Getting from Shanghai to lower Manhattan has become more treacherous, and not just because of the virus. Chinese companies seeking to raise capital on New York exchanges face an intensifying U.S. political backlash while the Luckin Coffee scandal renews fears about the quality of the country’s financial statements. The willingness of JD.com-controlled delivery app Dada Nexus to take this risky journey suggests the alternatives are even less appealing.
Founded in 2014 by former Oracle executive Kuai Jiaqi, Dada Nexus works with supermarkets to deliver their goods using crowd-sourced riders and helps offline merchants with e-commerce. Customers stuck at home during the pandemic helped the unprofitable company nearly double first-quarter sales to 1.1 billion yuan ($155 million) from a year earlier. Blue-chip backers include U.S. retailer Walmart and venture capital firm Sequoia Capital China.
Even so, Dada’s decision to seek $500 million in a Nasdaq initial public offering takes a certain amount of courage. Legislation that would delist Chinese companies unless their auditors comply fully with domestic accounting oversight could gain fresh traction after a giant U.S. government-worker pension fund this week decided not to invest in the country’s equities.
For portfolio managers, the returns also don’t obviously justify the risk. Chinese companies that listed in New York last year have collectively lost more than a quarter of their market value, according to Dealogic. Ones that made their debut in Hong Kong are up 37% and mainland issuers have gained 157%.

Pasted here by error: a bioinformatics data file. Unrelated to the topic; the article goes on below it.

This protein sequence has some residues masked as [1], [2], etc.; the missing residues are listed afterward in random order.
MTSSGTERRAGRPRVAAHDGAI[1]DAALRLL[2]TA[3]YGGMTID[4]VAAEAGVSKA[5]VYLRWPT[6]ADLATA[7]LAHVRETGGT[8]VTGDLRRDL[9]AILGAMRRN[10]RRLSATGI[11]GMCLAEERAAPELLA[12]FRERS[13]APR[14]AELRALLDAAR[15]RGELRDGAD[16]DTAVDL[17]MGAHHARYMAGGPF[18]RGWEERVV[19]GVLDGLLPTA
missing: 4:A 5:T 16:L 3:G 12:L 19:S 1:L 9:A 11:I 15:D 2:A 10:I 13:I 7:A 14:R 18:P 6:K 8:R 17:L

Dada Nexus is following a dozen other Chinese companies to New York this year. That’s the most on record at Dealogic, and it’s only May. The Hong Kong bourse and China’s fledgling STAR board have taken steps such as easier profitability requirements and application processes to attract local startups, but neither has been able to completely overcome the Big Apple’s attractions. They include deeper pools of capital from sophisticated investors who trade in greater volumes.
And for now, those fund bosses seem all too willing to heavily discount both President Donald Trump’s anti-China rhetoric and the Luckin debacle. Beijing-based Kingsoft Cloud upsized its U.S. stock sale last week and the shares popped over 25% on their first day of trading. That suggests Dada may have selected the best IPO route.
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